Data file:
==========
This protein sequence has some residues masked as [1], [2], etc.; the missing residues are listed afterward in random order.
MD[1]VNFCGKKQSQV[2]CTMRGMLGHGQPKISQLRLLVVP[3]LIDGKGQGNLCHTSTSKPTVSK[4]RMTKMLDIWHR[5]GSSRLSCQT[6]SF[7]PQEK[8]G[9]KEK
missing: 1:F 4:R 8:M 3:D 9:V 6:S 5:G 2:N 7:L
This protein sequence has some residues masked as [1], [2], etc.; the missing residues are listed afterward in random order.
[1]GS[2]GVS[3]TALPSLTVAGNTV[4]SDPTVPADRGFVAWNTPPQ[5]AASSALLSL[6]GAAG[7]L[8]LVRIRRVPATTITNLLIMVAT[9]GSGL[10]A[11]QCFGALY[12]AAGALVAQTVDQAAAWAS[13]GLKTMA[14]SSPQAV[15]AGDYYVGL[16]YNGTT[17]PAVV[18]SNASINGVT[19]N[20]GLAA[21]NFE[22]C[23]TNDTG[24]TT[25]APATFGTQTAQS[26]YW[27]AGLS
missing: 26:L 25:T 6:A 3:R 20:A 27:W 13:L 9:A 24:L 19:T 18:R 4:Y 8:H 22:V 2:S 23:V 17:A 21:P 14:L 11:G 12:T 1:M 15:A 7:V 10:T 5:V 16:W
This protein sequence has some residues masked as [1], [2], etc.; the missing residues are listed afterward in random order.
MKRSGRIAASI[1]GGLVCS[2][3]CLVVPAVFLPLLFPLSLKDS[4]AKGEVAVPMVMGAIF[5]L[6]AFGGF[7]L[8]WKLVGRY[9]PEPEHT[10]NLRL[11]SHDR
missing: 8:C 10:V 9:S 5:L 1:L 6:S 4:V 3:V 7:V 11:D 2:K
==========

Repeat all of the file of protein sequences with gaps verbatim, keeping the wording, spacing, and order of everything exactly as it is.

This protein sequence has some residues masked as [1], [2], etc.; the missing residues are listed afterward in random order.
MD[1]VNFCGKKQSQV[2]CTMRGMLGHGQPKISQLRLLVVP[3]LIDGKGQGNLCHTSTSKPTVSK[4]RMTKMLDIWHR[5]GSSRLSCQT[6]SF[7]PQEK[8]G[9]KEK
missing: 1:F 4:R 8:M 3:D 9:V 6:S 5:G 2:N 7:L
This protein sequence has some residues masked as [1], [2], etc.; the missing residues are listed afterward in random order.
[1]GS[2]GVS[3]TALPSLTVAGNTV[4]SDPTVPADRGFVAWNTPPQ[5]AASSALLSL[6]GAAG[7]L[8]LVRIRRVPATTITNLLIMVAT[9]GSGL[10]A[11]QCFGALY[12]AAGALVAQTVDQAAAWAS[13]GLKTMA[14]SSPQAV[15]AGDYYVGL[16]YNGTT[17]PAVV[18]SNASINGVT[19]N[20]GLAA[21]NFE[22]C[23]TNDTG[24]TT[25]APATFGTQTAQS[26]YW[27]AGLS
missing: 26:L 25:T 6:A 3:R 20:A 27:W 13:L 9:A 24:L 19:T 18:R 4:Y 8:H 22:V 2:S 23:V 17:A 21:P 14:L 11:G 12:T 1:M 15:A 7:V 10:T 5:V 16:W
This protein sequence has some residues masked as [1], [2], etc.; the missing residues are listed afterward in random order.
MKRSGRIAASI[1]GGLVCS[2][3]CLVVPAVFLPLLFPLSLKDS[4]AKGEVAVPMVMGAIF[5]L[6]AFGGF[7]L[8]WKLVGRY[9]PEPEHT[10]NLRL[11]SHDR
missing: 8:C 10:V 9:S 5:L 1:L 6:S 4:V 3:V 7:V 11:D 2:K